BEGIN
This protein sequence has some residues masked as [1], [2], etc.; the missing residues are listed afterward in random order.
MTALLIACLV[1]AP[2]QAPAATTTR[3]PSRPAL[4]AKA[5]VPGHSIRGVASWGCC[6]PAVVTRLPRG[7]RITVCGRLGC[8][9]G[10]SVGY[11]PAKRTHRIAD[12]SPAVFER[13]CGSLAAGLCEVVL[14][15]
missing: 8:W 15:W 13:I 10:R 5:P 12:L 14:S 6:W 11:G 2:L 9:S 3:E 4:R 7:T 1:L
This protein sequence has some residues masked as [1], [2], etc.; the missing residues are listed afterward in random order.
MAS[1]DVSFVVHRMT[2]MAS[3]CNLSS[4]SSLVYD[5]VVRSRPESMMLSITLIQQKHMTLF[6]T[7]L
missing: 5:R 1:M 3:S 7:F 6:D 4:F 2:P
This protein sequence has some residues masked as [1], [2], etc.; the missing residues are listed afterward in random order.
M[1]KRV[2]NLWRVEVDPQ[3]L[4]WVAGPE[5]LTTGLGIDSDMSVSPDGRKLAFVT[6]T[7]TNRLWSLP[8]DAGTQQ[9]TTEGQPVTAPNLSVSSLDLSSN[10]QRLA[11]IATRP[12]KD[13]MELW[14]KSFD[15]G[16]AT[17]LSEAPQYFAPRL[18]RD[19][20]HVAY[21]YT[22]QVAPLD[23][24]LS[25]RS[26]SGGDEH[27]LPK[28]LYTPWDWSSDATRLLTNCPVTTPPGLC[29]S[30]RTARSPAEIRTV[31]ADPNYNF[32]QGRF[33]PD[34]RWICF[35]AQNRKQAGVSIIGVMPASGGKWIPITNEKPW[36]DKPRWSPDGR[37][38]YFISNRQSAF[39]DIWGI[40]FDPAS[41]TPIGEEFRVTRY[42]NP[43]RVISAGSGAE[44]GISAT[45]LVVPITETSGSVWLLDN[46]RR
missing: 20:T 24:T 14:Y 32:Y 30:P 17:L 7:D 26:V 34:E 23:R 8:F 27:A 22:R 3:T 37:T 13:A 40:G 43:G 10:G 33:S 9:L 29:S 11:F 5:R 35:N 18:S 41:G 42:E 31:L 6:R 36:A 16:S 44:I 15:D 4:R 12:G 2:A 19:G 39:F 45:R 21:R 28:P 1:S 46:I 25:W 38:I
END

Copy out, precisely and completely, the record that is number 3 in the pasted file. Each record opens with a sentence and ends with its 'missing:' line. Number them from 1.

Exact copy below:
This protein sequence has some residues masked as [1], [2], etc.; the missing residues are listed afterward in random order.
M[1]KRV[2]NLWRVEVDPQ[3]L[4]WVAGPE[5]LTTGLGIDSDMSVSPDGRKLAFVT[6]T[7]TNRLWSLP[8]DAGTQQ[9]TTEGQPVTAPNLSVSSLDLSSN[10]QRLA[11]IATRP[12]KD[13]MELW[14]KSFD[15]G[16]AT[17]LSEAPQYFAPRL[18]RD[19][20]HVAY[21]YT[22]QVAPLD[23][24]LS[25]RS[26]SGGDEH[27]LPK[28]LYTPWDWSSDATRLLTNCPVTTPPGLC[29]S[30]RTARSPAEIRTV[31]ADPNYNF[32]QGRF[33]PD[34]RWICF[35]AQNRKQAGVSIIGVMPASGGKWIPITNEKPW[36]DKPRWSPDGR[37][38]YFISNRQSAF[39]DIWGI[40]FDPAS[41]TPIGEEFRVTRY[42]NP[43]RVISAGSGAE[44]GISAT[45]LVVPITETSGSVWLLDN[46]RR
missing: 20:T 24:T 14:Y 32:Y 30:P 17:L 7:D 26:V 34:E 23:R 8:F 27:A 22:R 3:T 37:T 13:A 40:G 43:G 10:G 33:S 9:L 29:S 11:F 5:R 35:N 18:S 41:G 42:E 31:L 6:R 36:A 16:S 44:I 15:D 4:R 12:G 2:A 19:G 39:F 45:R 21:R 28:P 1:S 46:I 25:W 38:I